1979 — Mormons Searching for Missouri “Roots”

Brigham Young University conducted excavation work at the Mormon historical site of Adam-Ondi-Ahman near Jameson, MO, during the summer of 1979.

Brigham Young University conducted excavation work at the Mormon historical site of Adam-Ondi-Ahman near Jameson, MO, during the summer of 1979.

University personnel including archeologists, historians and graduate students spent over 8 weeks conducting a historical survey and minor excavations.

“We plan to take an inventory of what remains of historical importance at 18 separate sites across the country,” said Dr. Ray Matheny of BYU’s Department of Anthropology. “In Missouri this includes Adam-Ondi-Ahman as well as Far West near Kingston and Haun’s Mill near Breckenridge.

“We will try to correlate archeological work with historical references to determine the physical location of the town that developed at Adam-Ondi-Ahman later known as Cravensville.

“There were some 200 cabins here in 1838, and we’re using electronic equipment to map cultural features,” Matheny said. “This information will be put in archives and also will be used to plan the financing of major excavations should the work be continued.”

Infrared photography as well as an electrical resistance machine capable of charting anomalies at a depth of 18 feet were also in use.

A cartography who uses microwave and infrared power transmitting euqipment to manipulate data through computers, produces results which either can be used for 3-dimensional mapping or color mapping showing only the information desired.

The old town site actually lay to the north of the historical marker identifying the Mormon shrine, and the grounds are at the crest of a bluff overlooking the Grand River. Most of the work was done at the site of the old Lyman Wight cabin, erected in 1837. Historically, Wight bought the land off a man named Black.

Lyman Wight was the only Mormon living here when Joseph Smith Jr. and his followers sought sanctuary from troubles with anti-Mormons at Independence, MO. Wight later moved on with the Mormons after violence erupted between the Mormons and the anti-Mormons, but his cabin was in use for approximately 100 years.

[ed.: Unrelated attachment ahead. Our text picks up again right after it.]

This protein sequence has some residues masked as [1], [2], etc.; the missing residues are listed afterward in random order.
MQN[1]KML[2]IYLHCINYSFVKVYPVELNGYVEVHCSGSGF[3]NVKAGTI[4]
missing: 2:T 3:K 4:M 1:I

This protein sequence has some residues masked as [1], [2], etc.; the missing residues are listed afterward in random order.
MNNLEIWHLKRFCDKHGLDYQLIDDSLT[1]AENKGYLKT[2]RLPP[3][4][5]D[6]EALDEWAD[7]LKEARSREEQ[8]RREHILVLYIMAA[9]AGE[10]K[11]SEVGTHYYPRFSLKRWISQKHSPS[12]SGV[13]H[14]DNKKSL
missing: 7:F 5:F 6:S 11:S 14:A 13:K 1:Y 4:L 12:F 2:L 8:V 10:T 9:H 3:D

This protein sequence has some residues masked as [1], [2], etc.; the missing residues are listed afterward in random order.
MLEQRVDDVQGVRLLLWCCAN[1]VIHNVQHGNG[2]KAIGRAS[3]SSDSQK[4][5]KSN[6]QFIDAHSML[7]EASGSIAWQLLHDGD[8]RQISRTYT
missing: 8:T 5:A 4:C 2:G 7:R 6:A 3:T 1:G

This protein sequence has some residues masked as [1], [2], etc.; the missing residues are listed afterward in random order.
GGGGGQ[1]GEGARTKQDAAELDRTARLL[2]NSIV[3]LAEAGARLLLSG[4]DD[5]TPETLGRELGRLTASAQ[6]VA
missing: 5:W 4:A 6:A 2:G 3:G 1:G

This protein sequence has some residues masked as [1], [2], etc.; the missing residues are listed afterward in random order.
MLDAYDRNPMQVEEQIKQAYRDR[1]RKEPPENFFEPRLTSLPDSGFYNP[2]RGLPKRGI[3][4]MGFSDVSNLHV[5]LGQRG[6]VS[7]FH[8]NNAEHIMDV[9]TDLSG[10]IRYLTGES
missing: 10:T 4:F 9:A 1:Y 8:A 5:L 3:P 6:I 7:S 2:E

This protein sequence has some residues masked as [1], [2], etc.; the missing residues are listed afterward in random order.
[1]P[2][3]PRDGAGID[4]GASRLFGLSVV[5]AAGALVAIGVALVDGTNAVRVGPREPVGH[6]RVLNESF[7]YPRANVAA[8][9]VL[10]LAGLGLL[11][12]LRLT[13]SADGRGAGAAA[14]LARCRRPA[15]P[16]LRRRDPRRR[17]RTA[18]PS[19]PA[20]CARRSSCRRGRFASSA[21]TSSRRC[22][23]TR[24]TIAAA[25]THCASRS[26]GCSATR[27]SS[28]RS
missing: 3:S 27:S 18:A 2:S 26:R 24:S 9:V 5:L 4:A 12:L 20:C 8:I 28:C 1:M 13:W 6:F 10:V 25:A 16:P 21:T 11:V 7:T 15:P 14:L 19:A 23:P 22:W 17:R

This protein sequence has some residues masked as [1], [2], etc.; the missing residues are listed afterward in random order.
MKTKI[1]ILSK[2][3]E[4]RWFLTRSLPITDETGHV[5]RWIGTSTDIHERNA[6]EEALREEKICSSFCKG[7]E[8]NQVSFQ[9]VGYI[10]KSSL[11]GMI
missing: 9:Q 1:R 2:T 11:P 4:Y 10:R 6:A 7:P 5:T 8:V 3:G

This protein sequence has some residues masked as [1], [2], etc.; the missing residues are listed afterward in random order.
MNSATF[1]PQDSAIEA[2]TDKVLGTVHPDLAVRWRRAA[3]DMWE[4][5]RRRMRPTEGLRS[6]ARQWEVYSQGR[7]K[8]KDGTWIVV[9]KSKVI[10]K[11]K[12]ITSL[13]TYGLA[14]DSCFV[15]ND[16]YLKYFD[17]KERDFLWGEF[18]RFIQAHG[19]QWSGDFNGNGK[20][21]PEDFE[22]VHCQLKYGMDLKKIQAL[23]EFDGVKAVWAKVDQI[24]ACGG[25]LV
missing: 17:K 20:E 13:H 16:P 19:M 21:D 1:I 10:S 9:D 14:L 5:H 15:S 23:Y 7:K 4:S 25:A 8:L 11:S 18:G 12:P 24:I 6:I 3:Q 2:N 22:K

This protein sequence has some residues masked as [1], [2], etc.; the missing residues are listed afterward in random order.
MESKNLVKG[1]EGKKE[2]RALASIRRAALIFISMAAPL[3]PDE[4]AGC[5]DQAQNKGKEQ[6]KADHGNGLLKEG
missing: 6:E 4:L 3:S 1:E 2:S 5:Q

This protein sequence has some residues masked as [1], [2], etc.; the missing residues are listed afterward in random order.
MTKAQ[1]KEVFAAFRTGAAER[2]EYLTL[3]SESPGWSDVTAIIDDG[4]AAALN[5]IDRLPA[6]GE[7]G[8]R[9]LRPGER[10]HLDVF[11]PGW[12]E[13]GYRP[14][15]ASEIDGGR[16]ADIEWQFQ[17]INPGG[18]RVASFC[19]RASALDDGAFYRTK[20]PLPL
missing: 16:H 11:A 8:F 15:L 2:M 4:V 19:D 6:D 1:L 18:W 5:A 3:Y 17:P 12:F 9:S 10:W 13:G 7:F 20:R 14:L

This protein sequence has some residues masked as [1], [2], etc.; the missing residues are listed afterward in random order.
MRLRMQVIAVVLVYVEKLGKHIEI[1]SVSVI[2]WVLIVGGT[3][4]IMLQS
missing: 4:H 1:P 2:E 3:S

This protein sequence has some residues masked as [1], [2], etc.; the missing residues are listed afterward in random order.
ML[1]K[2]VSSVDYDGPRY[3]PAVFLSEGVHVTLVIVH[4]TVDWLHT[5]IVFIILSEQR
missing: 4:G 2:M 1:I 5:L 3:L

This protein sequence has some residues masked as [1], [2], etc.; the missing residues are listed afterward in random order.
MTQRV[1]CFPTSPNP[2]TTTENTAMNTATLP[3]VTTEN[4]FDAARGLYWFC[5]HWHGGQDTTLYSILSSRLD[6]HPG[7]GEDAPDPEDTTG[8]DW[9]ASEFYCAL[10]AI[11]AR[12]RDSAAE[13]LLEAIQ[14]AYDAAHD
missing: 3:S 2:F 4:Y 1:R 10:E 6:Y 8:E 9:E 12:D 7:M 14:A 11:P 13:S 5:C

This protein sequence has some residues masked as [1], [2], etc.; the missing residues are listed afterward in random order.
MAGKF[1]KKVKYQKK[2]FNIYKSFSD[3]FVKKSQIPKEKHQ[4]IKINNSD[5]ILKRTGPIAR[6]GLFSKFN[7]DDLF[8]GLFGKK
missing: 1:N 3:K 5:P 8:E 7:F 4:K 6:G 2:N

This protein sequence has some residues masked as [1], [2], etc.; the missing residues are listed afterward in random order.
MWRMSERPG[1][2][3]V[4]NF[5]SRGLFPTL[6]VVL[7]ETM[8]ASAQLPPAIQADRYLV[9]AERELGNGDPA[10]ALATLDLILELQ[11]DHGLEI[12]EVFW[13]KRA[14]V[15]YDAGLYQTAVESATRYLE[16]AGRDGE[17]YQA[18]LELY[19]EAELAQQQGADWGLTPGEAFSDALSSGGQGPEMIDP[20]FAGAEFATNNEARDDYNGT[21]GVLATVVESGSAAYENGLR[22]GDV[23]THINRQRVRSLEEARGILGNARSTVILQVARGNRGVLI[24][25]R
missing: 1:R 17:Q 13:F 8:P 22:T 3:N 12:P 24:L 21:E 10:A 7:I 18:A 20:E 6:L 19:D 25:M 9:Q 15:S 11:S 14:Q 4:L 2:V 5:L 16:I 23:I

“We’ve come across some fine artifacts even though our excavations have been relatively minor,” said Methany. “We have square nails and recently uncovered an 1859 penny among other items. Oddly enough, privies are the main places we like to find. The Mormons often rock lined beneath their privies, helping to contain broken dishes and other discarded items.” The work thus far has turned up three cabin sites and depressions believed to be old wells in the bottom ground northwest of Tower Hill.

While part of the group remains on the site, others scour local records for historical information. Dr. Lamar Berrett of BYU is the overall director of the 10-member university venture.

Dr. Leland Gentry, who holds a doctorate in history and philosophy of religion, is visiting with local historians seeing legitimate information about Adam-Ondi-Ahman.

“In talking with various local people during the past weeks, we’ve come to realize that many people have misconceptions about the historical significance of Adam-Ondi-Ahman and the role it plays in the Mormon faith,” said Gentry.

“There are only two things about Adam-Ondi-Ahman that are significant as it relates to the Mormon faith. First, Mormons believe that three years before Adam’s death, he gathered his posterity, which numbered in the thousands, at the valley of the Grand River in order to give his blessing and, second, Adam will return at a future time and that various keys of authority will be delivered up to Adam to be delivered to Jesus Christ,” Gentry explained.

He notes that the Mormon Church owns 1,415 acres in Daviess County which is all the church wants in order to preseve the historical significance of the area according to their faith.

Written by Darryl Wilkinson, Gallatin, for publication in the Aug. 17, 1979, edition of the St. Joseph Gazette. Also from the Gallatin North Missourian, Aug. 1, 1979.